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District Court of Appeal, Fourth District, California.


Civ. 4141.

Decided: November 28, 1950

James C. Webb, Long Beach, for appellants. Don Lake, Los Angeles, for respondents.

Action on book account and account stated, cross-complaint for damages—breach of contract.

Plaintiffs appeal from a judgment that they take nothing by reason of their amended complaint and awarding cross-complainants damages in the sum of $1892.50.

Three causes of action are set up in the amended complaint, in the first of which it is alleged that defendants became indebted to plaintiffs upon a book account in the sum of $2,250 for money had and received, which sum defendants agreed in writing to pay to plaintiffs; that the demand for payment was refused and the whole amount is owing and unpaid. In the second cause of action it is alleged that there was an account stated between the parties whereby it was determined that defendants were indebted to plaintiffs in the sum of $1,450, and in the third cause of action an account stated was alleged for the sum of $931.24.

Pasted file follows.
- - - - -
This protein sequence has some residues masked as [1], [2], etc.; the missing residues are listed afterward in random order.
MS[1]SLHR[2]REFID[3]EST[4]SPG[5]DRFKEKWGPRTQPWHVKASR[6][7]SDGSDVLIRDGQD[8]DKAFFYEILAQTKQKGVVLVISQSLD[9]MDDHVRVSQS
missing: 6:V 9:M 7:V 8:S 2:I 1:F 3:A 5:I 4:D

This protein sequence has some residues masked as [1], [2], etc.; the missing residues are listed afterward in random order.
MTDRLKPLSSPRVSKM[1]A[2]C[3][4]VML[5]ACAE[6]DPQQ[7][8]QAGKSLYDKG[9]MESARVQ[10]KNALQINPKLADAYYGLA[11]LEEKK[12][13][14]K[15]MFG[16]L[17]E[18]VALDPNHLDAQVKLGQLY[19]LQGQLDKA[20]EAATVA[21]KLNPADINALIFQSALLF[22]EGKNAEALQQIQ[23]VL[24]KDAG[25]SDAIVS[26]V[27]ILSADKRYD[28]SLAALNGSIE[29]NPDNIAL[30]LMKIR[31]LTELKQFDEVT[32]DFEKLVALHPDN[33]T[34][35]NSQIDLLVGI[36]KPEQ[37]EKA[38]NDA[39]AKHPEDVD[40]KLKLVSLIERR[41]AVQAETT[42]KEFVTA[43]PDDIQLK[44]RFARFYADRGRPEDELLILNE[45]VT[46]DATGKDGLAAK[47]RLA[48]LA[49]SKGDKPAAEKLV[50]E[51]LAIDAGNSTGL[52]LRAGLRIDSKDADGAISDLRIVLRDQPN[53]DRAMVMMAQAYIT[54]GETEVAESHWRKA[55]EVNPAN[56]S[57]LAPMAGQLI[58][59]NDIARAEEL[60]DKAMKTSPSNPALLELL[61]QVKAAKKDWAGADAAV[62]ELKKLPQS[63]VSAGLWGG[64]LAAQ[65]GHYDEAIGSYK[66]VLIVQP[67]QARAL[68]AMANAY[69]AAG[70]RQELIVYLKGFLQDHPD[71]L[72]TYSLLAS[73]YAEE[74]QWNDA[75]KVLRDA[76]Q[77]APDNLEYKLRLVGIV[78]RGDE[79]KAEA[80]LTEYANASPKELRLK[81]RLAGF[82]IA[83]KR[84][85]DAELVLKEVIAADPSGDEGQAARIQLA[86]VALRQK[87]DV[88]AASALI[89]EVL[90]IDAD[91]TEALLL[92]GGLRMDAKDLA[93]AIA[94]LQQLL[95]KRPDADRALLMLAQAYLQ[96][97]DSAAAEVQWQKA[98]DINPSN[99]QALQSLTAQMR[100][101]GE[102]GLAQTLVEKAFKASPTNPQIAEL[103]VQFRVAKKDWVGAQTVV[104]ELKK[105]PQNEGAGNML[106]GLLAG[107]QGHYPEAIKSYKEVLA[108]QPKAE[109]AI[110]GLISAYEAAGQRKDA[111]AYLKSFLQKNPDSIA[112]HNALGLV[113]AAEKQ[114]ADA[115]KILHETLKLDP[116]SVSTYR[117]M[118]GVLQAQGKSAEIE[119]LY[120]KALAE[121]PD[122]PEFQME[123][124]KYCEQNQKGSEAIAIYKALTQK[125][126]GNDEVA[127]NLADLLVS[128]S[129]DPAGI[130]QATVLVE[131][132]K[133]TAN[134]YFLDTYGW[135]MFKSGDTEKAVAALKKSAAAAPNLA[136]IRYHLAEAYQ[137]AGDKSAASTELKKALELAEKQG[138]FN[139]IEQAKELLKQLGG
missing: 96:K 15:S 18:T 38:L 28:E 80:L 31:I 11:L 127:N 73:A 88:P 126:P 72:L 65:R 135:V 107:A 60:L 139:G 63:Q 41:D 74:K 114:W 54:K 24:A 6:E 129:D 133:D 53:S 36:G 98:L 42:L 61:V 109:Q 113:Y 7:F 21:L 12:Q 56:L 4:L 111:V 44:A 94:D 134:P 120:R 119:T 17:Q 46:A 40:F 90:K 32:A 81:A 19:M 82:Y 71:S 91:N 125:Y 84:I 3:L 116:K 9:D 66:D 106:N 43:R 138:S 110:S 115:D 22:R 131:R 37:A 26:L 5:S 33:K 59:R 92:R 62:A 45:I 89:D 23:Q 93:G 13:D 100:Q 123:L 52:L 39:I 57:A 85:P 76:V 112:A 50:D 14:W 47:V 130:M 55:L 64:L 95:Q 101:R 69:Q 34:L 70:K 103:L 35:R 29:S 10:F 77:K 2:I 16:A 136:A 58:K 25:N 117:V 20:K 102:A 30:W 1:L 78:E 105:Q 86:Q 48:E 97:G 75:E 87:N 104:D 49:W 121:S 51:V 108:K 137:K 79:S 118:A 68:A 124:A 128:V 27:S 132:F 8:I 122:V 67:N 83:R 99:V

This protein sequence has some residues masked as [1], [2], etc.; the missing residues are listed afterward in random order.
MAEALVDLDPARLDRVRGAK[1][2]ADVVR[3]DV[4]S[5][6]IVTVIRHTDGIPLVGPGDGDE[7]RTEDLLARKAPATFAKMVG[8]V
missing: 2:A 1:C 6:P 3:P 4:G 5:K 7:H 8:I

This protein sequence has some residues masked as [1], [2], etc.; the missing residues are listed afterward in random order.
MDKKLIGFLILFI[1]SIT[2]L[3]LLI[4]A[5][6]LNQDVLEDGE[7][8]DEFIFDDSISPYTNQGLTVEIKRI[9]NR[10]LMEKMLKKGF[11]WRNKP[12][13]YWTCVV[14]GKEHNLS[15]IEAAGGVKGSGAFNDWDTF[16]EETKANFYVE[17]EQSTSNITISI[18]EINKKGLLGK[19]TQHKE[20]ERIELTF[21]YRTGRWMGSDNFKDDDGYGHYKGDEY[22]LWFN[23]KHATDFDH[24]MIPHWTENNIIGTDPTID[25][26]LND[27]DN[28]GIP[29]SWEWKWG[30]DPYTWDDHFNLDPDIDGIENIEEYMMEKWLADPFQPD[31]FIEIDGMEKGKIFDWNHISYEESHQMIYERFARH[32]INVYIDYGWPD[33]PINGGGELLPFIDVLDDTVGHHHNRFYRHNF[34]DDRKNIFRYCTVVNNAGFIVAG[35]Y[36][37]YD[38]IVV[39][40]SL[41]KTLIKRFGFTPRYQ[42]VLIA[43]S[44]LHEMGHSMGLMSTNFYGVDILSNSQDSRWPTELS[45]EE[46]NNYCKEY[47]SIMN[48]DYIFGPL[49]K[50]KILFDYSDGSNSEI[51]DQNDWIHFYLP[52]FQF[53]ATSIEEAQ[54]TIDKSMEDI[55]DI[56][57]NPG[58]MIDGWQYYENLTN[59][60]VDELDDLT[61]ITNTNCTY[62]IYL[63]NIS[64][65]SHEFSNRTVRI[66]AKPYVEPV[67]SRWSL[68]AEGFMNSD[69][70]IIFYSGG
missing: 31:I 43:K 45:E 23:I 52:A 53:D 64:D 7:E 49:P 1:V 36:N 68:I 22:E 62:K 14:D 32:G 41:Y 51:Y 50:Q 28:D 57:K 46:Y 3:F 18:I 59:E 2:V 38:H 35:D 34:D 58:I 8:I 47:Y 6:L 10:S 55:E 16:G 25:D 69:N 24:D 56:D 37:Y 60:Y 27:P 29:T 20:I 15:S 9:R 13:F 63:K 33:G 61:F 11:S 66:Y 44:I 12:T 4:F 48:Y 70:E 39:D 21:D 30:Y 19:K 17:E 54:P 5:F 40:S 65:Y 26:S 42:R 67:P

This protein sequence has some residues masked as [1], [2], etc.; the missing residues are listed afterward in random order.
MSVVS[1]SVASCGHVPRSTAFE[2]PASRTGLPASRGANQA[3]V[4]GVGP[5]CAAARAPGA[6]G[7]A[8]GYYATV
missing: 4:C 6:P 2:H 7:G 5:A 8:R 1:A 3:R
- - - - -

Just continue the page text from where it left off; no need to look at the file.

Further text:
Defendant answered the amended complaint and demanded a bill of particulars. Plaintiffs failed to furnish such a bill or to furnish a copy of the account sued upon. The trial court, for that reason, sustained objection to evidence offered in support of the account stated and rendered judgment that plaintiffs take nothing by reason of their amended complaint. In this connection plaintiffs contend that it was not necessary that they comply with the demand for a bill of particulars insofar as the second and third causes of action were concerned.

Section 454 of the Code of Civil Procedure, as far as is here applicable, is as follows: ‘It is not necessary for a party to set forth in a pleading the items of an account therein alleged, but he must deliver to the adverse party, within ten days after a demand thereof in writing, a copy of the account, or be precluded from giving evidence thereof.’